The way the waterlines are drawn indicate the ship was bow-down [adversely impacting steering and handling — author comment after clarification from the expert].
The waterlines as drawn are slightly curved, not straight.
[Page 251]The beam (maximum width) as stated as 30 feet [9 meters] is nowhere close to that on the plan [creating stability issues — author comment after clarification from the expert].
The draft at 8 feet [2.4 meters] seems not nearly enough for the ship to be stable and exposes too much topside [also creating stability issues — author comment after clarification from the expert].
The masts are vertical, rather than leaning forward slightly as on nearly all dhows.
The aft mast looks much too large in diameter.59
This response from an expert in Arabian ship design should encourage additional caution in all discussions about the style of Nephi’s ship. Aside from the logical requirement that the ship apparently had decking on which people could dance at the time of the great storm at sea, I find no echo of Potter’s assertions and claims about the design of Nephi’s ship in the scriptural text that was written, we must remember, by the man who built the ship.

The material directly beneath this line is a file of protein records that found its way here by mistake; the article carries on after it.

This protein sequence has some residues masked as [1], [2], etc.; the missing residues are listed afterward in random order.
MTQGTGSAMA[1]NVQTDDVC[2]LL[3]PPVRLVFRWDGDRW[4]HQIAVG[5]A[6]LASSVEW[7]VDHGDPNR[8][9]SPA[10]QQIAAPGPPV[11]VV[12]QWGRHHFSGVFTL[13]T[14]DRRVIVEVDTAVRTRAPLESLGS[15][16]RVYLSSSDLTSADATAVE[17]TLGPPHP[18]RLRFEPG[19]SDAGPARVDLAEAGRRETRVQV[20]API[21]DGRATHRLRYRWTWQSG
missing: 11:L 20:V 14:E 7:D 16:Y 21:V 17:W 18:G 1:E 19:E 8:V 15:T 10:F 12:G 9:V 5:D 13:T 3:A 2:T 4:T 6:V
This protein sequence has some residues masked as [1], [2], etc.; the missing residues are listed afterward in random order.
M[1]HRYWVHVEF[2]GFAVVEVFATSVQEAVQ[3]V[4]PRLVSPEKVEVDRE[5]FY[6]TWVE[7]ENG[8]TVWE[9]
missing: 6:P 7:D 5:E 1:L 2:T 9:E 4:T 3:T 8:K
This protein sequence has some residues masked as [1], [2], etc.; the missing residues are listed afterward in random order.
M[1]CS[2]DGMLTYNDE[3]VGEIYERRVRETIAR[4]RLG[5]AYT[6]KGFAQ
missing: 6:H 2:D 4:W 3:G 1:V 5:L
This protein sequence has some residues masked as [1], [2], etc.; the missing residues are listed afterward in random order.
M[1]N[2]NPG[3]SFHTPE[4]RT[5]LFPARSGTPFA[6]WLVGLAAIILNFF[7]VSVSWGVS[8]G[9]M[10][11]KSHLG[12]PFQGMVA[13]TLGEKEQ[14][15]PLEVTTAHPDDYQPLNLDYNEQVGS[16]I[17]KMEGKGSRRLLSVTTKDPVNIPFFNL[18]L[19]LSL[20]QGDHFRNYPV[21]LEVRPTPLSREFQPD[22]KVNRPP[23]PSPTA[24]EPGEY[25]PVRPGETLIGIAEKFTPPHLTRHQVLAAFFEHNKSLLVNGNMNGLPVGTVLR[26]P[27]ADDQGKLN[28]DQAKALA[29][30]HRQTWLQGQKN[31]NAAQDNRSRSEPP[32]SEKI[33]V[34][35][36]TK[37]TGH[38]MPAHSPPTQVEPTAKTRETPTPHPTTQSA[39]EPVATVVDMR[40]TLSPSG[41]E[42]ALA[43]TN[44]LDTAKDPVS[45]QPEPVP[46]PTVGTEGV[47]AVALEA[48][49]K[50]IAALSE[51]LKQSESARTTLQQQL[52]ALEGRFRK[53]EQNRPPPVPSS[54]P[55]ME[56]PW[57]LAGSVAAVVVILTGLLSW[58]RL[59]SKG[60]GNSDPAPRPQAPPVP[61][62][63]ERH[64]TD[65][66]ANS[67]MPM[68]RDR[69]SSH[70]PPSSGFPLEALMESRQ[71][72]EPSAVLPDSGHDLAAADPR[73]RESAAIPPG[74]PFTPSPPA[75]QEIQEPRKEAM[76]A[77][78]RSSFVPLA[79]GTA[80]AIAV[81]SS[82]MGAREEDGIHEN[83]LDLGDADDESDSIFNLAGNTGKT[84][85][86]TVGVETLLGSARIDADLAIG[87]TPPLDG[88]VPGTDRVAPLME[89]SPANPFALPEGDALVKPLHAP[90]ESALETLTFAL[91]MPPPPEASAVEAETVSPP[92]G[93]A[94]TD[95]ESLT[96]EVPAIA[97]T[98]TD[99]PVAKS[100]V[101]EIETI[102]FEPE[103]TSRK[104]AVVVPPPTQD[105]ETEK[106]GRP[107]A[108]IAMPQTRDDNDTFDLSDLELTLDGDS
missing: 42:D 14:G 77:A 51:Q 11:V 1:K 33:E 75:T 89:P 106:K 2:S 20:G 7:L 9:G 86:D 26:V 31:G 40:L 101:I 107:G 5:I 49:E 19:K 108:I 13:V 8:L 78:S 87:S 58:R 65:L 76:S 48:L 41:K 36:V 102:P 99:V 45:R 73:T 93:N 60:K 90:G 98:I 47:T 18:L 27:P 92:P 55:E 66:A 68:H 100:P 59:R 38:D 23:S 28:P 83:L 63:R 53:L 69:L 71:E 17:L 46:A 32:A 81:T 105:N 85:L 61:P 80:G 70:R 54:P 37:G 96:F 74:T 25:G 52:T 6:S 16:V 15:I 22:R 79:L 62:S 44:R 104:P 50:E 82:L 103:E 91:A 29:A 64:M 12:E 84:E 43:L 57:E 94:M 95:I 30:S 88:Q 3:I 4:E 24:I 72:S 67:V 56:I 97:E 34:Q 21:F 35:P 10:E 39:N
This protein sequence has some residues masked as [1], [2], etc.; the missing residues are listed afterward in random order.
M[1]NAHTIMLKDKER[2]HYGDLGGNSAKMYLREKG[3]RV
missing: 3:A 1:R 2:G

I believe that the location of Bountiful, where Nephi’s ship was built, needs further resolution before we can comment more intelligently on the ship and draw even tentative conclusions about its style and size.
While remaining open to other possibilities, my own assessment is that a hulled vessel with a deck remains the most likely style of vessel built. To imagine Nephi and his co-workers fashioning hundreds or thousands of nails to create a nailed vessel seems unlikely to me. That being the case, there are only a handful of other known ship-construction methods that can be considered for an ocean-going hulled vessel.